(Would just like to know before I do my first test!)

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  74. 11& can be the difference between normal and prediabetic so it is important to know.,,

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  75. @Gabriel,
    What have you been eating along with your bread while traveling?
    How much meat and cheese do the Italians eat?

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  76. Just my opinion, but it seems strange to not remove from grains the antinutrients found in the husks, but to remove the dense nutrients found in the yolk from the egg and in the fat from milk.

    Reply
  77. I have to disagree that oral temp is less acurate. Really under the tongue, IN THE POCKET, is closer to the core. If you mouth breathe, give it 10 min. If you want to compare, do the mouth then the armpit…the higher should be the one.
    Of oourse, up the butt is the most accurate….just don't stick that thermometer in your mouth after!!

    My choice of starch is ezekial type bread, as well.
    I didn't eat wheat for years (or grain, in general), but now I believe overconsumption is at the core of our sensitivity.

    When we were told grain was preferable to meat, milk, fat, etc., we ate it at every meal in large quantities; cereal for breakfast, sandwich for lunch, pasta (a whole plate) for dinner. And snacks of crackers, rice cakes….and for many of us it was whole grain not junk.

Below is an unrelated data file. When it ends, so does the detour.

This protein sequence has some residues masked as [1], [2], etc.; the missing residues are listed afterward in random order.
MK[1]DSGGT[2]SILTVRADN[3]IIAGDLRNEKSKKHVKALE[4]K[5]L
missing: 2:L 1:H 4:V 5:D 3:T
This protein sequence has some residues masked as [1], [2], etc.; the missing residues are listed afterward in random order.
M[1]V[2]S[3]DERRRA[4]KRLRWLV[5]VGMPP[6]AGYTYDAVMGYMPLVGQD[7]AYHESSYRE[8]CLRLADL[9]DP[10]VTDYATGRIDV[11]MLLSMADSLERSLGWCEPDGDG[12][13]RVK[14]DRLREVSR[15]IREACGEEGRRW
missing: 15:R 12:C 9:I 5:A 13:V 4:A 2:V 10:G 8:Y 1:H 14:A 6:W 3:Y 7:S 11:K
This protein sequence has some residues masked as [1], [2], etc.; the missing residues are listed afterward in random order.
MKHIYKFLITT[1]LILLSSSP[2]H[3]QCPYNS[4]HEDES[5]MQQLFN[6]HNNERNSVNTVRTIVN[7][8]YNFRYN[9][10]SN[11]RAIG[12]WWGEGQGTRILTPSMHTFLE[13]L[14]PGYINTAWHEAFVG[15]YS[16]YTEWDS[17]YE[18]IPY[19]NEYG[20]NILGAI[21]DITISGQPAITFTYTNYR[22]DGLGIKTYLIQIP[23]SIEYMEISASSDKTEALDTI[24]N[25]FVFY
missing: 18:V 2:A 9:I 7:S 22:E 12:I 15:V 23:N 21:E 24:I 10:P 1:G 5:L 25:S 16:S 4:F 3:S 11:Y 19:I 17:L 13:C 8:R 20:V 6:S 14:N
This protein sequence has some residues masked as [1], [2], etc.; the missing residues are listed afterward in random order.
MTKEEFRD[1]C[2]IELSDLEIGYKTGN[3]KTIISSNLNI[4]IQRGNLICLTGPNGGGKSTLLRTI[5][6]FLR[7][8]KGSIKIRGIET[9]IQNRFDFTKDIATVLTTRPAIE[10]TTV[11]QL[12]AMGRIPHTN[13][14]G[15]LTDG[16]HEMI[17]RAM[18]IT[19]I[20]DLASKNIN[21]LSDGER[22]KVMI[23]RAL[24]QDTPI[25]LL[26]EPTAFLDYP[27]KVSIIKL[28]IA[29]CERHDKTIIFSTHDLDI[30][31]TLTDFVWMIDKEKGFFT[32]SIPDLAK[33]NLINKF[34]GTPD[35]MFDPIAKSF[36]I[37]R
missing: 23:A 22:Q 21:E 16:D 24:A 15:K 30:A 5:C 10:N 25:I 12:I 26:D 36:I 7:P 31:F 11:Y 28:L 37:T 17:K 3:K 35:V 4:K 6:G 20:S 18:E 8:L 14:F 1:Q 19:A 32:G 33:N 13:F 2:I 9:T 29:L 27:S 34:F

My daughter is a manager in a large food co op. In the past couple years all those grain eaters have shown symptoms of intolerance.
    All those years of grain, grain, and more grain have finally caught up.
    But peop ate bread for ever (not properly prepared) w/o these sx. Or at least not to this extent.
    Mixed meals were what's to eat before the '70's….w a glass of milk.

    Anyway….Matt, you are right. I had this feeling of a crash after I added sandwich meals and was concerned. But I kept at it and that sx has disappeared.
    I know you're not a fan of legumes, but I tolerate them so have some on occasion w/o any problem.

    Oh, and about those nasty vegetable oils; vegetable oils have been used for hundreds (maybe) of years.
    Hydrogenation was discovered in the early 1900's then Crisco in 1911.
    In the south (where I grew up…1950's), Crisco was the most used fat…not lard. Even peop who had pigs used it.

    I'm just sayin'; the use of vegie oils is nothing recent.

    Reply
  78. Hey Matt,
    Thanks for the reply. I agree and to be fair, Robb Wolf has recently adjusted his approach on Paleo to be "carb-agnostic". After researching all of the same cultures that others have, Robb now pretty much just wants people to avoid wheat, limit fruit (fructose), limit legumes, limit non-wheat grains (rice, corn, etc.), avoid PUFAs (he's wary of most nuts too because of this), and be cognizant of how you handle dairy (he recommends taking it out for 30 days and then reintroducing to see how you do). This leaves meat, veggies, yams/sweet potatoes, white potatoes without the skin (saponins), animal fats, coconut products, and some fruit.

    After dipping into Lyle's PSMF for a couple of days and spending a couple of days rebounding from it, I've gone in and started Zoning. It's the easiest way for me to keep calories in a range where I can lean out. I've also starting doing more traditional Crossfit.com workouts along with pure strength training here and there. I'll let you know how it goes. This is MUCH more sustainable and easy as opposed to any other approach I know. I'm trying to follow Robb's guidelines for the most part but I have reintroduced a little bread and artificial sweeteners. I know it's not the best but I'm OK with that.